Up to 25% of census tracts of each jurisdiction that met this criterion could be nominated.

An additional 5% of each jurisdiction could qualify if they met a different set of income and geographic qualifications:

A census tract that’s contiguous with a low-income Opportunity Zone; and

A median family income of no more 125% of the median family income of the adjacent Qualified Opportunity Zone.

Under this scope, 57% of all neighborhoods in America were up for consideration as Opportunity Zones, according to the Brookings Institute.

There are restrictions on the types of investments in which an Opportunity Fund can invest.

These investments are called “Qualified Opportunity Zone property,” which is defined as any one of the following:

Partnership interests in businesses that operate in a qualified Opportunity Zone.

Stock ownership in businesses that conduct most or all of their operations within a qualified Opportunity Zone.

Property such as real estate located within a qualified Opportunity Zone.

There are rules that govern each of these three investment options.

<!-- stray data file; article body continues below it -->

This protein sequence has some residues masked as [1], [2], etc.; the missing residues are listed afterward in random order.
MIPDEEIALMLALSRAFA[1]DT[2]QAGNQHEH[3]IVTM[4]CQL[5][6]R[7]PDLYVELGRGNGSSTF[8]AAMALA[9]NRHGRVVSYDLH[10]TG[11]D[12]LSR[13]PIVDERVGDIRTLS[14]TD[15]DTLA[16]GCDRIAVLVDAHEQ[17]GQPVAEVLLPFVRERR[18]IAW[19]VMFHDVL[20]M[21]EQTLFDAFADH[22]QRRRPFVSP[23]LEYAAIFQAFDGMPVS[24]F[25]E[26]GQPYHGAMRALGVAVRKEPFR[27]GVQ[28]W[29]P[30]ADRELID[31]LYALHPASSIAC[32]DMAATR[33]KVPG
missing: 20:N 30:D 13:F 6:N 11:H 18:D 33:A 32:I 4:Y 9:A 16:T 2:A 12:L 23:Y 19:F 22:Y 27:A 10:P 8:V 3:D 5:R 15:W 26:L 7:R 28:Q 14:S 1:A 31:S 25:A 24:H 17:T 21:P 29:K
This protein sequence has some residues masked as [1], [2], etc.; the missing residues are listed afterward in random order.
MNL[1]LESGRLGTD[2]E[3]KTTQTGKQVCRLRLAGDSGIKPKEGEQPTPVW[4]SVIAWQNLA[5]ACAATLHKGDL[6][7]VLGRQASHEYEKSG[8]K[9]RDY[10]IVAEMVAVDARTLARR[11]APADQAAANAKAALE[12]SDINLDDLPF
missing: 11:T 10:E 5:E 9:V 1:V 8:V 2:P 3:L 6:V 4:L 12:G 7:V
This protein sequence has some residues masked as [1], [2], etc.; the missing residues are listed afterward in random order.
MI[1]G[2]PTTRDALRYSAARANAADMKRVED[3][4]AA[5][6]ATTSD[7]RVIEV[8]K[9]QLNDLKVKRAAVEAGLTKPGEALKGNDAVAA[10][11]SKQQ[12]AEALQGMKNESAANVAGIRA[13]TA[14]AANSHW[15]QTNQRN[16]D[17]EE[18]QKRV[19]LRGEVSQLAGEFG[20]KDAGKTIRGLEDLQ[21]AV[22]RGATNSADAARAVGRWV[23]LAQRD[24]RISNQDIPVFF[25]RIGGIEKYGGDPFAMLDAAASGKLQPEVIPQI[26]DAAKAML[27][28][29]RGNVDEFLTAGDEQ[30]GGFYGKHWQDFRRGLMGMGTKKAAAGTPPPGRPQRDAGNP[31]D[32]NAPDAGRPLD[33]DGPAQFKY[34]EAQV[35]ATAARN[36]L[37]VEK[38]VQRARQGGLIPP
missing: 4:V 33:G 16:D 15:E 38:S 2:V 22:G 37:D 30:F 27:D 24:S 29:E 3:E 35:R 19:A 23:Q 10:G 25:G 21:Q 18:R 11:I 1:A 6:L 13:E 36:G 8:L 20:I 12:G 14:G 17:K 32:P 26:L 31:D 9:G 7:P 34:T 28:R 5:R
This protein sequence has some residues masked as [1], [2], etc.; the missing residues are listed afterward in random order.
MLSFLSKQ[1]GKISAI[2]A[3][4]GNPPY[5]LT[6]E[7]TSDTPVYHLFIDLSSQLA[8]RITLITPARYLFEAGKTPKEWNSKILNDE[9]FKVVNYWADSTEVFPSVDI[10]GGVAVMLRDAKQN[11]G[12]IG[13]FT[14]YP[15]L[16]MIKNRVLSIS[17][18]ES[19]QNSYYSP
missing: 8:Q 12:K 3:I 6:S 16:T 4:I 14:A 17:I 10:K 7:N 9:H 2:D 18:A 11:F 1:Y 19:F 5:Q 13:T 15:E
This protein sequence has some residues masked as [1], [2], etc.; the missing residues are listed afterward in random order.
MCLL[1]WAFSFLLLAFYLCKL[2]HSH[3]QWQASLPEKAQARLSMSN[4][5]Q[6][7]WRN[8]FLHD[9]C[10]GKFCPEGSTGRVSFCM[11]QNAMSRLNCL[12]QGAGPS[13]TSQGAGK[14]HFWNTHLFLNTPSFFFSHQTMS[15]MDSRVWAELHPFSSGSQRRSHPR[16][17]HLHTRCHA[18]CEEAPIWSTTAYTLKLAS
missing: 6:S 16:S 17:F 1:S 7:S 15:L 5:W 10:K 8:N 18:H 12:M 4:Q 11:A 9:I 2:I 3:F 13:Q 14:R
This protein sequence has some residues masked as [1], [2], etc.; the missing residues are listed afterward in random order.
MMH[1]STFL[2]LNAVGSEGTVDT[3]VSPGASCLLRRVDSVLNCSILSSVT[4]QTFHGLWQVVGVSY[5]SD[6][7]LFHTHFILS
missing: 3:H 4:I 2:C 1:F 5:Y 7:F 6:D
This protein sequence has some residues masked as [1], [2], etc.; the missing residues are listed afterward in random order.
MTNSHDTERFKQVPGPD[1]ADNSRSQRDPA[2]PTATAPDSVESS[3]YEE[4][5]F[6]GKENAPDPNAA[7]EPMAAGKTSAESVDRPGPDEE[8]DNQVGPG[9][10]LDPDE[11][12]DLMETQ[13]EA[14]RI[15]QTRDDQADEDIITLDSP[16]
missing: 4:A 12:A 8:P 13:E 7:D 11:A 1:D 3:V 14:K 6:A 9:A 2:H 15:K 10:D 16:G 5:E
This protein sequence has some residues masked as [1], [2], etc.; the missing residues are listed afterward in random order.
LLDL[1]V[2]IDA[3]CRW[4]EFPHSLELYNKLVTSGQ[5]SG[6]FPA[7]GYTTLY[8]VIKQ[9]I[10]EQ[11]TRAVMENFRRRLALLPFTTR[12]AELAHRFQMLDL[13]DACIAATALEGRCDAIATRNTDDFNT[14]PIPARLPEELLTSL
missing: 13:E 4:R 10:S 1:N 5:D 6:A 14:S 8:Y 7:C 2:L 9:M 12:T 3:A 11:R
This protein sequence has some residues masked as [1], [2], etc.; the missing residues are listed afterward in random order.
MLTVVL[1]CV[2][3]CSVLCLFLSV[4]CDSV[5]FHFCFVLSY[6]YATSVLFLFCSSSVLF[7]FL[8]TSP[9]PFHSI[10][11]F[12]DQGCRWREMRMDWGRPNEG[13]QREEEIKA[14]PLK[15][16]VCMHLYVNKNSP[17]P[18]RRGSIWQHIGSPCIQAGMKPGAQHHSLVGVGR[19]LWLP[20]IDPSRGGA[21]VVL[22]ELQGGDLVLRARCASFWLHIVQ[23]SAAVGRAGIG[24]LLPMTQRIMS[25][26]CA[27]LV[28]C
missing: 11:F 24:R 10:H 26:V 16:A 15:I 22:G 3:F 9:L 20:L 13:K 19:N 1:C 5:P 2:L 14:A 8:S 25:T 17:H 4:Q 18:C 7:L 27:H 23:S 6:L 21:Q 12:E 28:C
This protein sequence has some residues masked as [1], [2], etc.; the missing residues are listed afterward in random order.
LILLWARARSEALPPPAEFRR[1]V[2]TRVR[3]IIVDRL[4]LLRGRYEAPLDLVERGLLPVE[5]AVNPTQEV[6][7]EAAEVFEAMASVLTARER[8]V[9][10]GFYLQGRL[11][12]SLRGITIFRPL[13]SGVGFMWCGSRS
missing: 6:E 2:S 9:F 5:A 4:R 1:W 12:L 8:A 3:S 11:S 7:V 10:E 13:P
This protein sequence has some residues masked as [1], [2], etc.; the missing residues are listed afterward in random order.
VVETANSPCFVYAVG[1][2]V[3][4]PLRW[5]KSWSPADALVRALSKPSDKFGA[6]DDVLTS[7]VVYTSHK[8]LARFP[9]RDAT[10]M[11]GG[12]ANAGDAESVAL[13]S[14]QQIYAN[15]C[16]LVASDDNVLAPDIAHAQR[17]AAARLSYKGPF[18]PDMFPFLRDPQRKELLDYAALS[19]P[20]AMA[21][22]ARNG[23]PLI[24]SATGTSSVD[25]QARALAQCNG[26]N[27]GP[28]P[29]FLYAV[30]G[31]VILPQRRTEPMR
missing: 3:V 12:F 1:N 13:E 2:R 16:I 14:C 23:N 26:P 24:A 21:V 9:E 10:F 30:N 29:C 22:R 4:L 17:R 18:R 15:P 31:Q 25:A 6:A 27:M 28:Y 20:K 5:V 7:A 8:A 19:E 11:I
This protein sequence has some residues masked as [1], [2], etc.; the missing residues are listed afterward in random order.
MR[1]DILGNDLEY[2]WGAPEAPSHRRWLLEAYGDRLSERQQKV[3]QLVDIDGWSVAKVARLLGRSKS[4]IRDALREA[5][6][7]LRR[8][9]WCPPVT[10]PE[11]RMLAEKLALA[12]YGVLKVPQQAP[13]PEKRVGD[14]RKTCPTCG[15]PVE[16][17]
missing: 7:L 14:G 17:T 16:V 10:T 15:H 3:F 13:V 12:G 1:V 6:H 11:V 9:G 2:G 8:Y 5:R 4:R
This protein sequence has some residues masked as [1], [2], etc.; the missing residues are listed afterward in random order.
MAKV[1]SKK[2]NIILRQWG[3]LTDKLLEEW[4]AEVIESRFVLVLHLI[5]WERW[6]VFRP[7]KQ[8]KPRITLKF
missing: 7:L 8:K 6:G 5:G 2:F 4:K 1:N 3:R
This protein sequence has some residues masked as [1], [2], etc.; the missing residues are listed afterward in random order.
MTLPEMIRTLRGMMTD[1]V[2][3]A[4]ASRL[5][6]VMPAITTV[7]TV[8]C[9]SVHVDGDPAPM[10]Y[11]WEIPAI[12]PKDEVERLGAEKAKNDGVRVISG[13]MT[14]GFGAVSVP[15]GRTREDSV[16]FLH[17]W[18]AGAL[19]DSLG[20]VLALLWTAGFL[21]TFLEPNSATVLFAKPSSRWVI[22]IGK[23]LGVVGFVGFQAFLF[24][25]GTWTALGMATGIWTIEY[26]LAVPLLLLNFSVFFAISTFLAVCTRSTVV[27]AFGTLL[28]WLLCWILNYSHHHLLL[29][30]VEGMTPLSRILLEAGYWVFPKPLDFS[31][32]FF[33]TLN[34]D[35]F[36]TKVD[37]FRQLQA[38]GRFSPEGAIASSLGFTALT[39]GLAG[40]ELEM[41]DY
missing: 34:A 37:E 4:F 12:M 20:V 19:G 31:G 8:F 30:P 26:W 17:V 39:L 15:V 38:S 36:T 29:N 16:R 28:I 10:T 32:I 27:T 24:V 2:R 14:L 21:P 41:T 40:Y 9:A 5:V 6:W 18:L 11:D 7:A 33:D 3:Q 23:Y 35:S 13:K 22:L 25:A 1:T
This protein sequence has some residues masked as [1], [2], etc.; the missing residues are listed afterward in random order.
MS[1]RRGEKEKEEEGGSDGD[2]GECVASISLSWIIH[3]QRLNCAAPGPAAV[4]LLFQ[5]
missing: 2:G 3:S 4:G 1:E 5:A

The rules for businesses are similar to those of the Enterprise Zone Business requirements.

The types of real estate investments allowed by the program are limited to ensure that the communities are improved with each investment.

The way it breaks down is, Opportunity Funds can only invest in:

- The construction of new buildings

- The substantial improvement of existing unused buildings.

If an Opportunity Fund invests in the improvement of an existing building

It must invest more in the improvement of the building than it paid to buy the building.

Whether the building is constructed from the ground up or improved, the development of the building must be completed within 30 months of purchase.

What is the good about it?

To sweeten the deal, taxpayers who invest in Qualified Opportunity funds are eligible to benefit from the capital gains tax incentives built into the program. Opportunity Zones embody one of the best tax avoidance opportunities of our lifetime. It doesn’t matter where your capital gains came from:

1. Stocks

2. The sale of a business

3. Real estate projects

The Tax Act allows you to take your capital gains and defer them for up to six years by investing them in a Qualified Opportunity Fund. But get this, the deferral of gains is only one of the benefits. For any investment that is held in a Qualified Opportunity Fund for at least 10 years, any capital gains that would otherwise be incurred over that time span are completely forgiven.